Obsessive compulsive disorder - OCD treatment and therapy from NOCD

OCD and Schizophrenia: Are They Related?

8 min read
Cody Abramson
By Cody Abramson

Though they are vastly different mental health conditions, obsessive-compulsive disorder (OCD) and schizophrenia are sometimes perceived as being very similar. In some cases, OCD is even mistaken for schizophrenia. 

This confusion can lead to all sorts of problems for people struggling with different conditions, from misdiagnoses to unwarranted fears that they have schizophrenia. We spoke with Dr. Patrick McGrath, psychologist and head of clinical services at NOCD, to shed some light on these two conditions and answer common questions about both. 

What is OCD?

OCD is a mental health condition that affects around 1 in 40 adults. It is characterized by unwanted images, thoughts, beliefs, feelings, and urges that cause distress or anxiety (called obsessions) as well as behaviors or mental actions carried out to relieve this distress or avoid negative outcomes (called compulsions). 

Common OCD Fears:

Obsessions and compulsions tend to cluster around particular topics of concern. Some of the more common issues involve:

  • Contamination: Involves obsessions and compulsions related to germs and illnesses
  • Self-harm: Characterized by intrusive thoughts of harming oneself
  • Relationships: Occurs when individuals with OCD are focused on worries about intimate relationships, romantic or otherwise
  • Sexual orientation: Involves intrusive thoughts about one’s sexuality
  • Religion/morality: People with OCD sometimes experience unwanted thoughts and thoughts related to violations of religious or moral rules

What is Schizophrenia?

Schizophrenia is a psychotic disorder characterized by a constellation of symptoms that involve disturbances in thought, emotional responsiveness, belief formation, and behavior. 

Key Symptoms

Schizophrenia is characterized by five main symptoms that can impact people to varying degrees. These include:

  • Delusions: Delusions are irrational beliefs that are unresponsive to counterevidence. They typically involve particular common themes, such as feelings of persecution or grandiose beliefs. Delusions often have a bizarre nature, meaning they are implausible or hard for others to understand.
  • Hallucinations: Individuals with schizophrenia may see or hear things that are not there. Often they are clear and vivid, just like regular perceptions.
  • Disorganized speech or thought: This refers to the tendency for people with schizophrenia to switch between seemingly unrelated topics to such a degree that it becomes difficult to follow a consistent train of thought.
  • Abnormal movement: Schizophrenia can cause unusual activity in a variety of ways. For example, while some individuals stop moving entirely (i.e., become catatonic), others may frequently fidget or appear agitated.
  • Negative symptoms: Negative symptoms in schizophrenia refer to decreases in emotional expressiveness, feelings of pleasure or happiness, and motivation.

Though OCD and schizophrenia are significantly different disorders, there can be some overlap in symptoms, causes, and underlying biology.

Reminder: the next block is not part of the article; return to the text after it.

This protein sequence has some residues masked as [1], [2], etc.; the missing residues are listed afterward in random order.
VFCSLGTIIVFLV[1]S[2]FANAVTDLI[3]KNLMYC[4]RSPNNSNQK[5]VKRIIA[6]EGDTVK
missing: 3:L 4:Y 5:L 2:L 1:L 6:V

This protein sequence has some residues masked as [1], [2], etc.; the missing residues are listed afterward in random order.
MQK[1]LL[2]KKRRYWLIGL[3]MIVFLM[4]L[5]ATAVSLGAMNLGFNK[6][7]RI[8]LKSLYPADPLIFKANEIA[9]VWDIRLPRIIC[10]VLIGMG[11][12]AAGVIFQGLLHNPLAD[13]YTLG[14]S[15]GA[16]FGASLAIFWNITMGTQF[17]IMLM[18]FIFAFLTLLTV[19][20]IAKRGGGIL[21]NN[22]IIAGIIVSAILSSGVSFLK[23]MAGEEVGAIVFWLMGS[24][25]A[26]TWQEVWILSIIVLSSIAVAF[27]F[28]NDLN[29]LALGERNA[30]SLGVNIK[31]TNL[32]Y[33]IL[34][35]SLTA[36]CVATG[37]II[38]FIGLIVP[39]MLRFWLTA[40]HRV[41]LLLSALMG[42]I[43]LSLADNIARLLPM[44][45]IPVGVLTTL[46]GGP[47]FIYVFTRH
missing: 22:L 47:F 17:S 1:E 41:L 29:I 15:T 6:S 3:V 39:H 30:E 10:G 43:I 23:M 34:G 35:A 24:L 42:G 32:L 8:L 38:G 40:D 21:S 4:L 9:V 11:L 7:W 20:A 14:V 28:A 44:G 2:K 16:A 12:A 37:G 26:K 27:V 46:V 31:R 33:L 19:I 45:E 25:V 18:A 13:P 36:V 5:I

Symptoms: Delusions and Intrusive Thoughts

Individuals with OCD are often concerned about things that are highly unlikely to be true or are unsupported by reasonable evidence. They may also believe that they can prevent bad outcomes by performing actions that have no apparent connections with them. 

To some, this might suggest that individuals with OCD have delusions, just like those with schizophrenia. However, this is not accurate. The main reason why is that individuals with OCD are often aware, at least to some degree, that their beliefs and actions are irrational. This is called insight. Dr. McGrath notes that “most people with OCD have a good to fair level of insight. […] The vast majority of people look at their OCD and say, logically, that they understand it doesn’t really make sense.” However, this isn’t always the case: “Some people fall in the no level of insight category, and that’s called delusional OCD—they believe their OCD so much and so intently that it almost reaches the delusional level.”

Consequently, you may wonder if individuals with schizophrenia can experience intrusive thoughts, which commonly become obsessions in people with OCD. The answer is yes, but it’s less likely, and it can be quite a bit more complicated. “The problem is that in schizophrenia, you may not recognize these thoughts as intrusive,” shares Dr. McGrath. In other words, they are less likely to be experienced as unwelcome or distressing representations of reality, meaning they might not count as intrusive thoughts at all. 

Causes and Triggers

Both OCD and schizophrenia are complicated conditions with an array of potential causes. On a general level, though, both can be triggered by the same sorts of things. For example, both can be brought on by intense environmental stressors—one study found that forty-three percent of individuals with acute-onset schizophrenia experienced a stressful life event in the preceding three months. 

They also tend to appear early on in life.  “Often you see OCD either begin in childhood or later adolescence,” says Dr. McGrath. “That’s close to when schizophrenia typically starts, which is from the ages of 19 to 26.”

Biology

Though we still have much to learn about both conditions, we know both have biological components. For example, studies have found that both conditions are associated with reduced gray matter (the part of the brain with neurons) in several regions of the brain. Both may also involve abnormal levels or responses to neurotransmitters (chemical messengers in the brain) such as serotonin, dopamine, and glutamate.

Can You Have Both OCD and Schizophrenia?

Yes, it is possible to have both conditions. However, OCD is more common among those with schizophrenia than the other way around. Estimates suggest that 12 to 23 percent of people with schizophrenia have OCD. On the other hand, individuals whose primary diagnosis is OCD are unlikely to have or develop psychotic symptoms, with studies suggesting that it occurs in only 1.7 percent of patients. 

Can OCD Lead to Schizophrenia?

There is no known evidence of OCD causing schizophrenia. However, some research suggests that individuals with OCD are at a slightly higher than average risk of developing schizophrenia later on in life, though this link remains unconfirmed. 

Can OCD involve fears about Schizophrenia?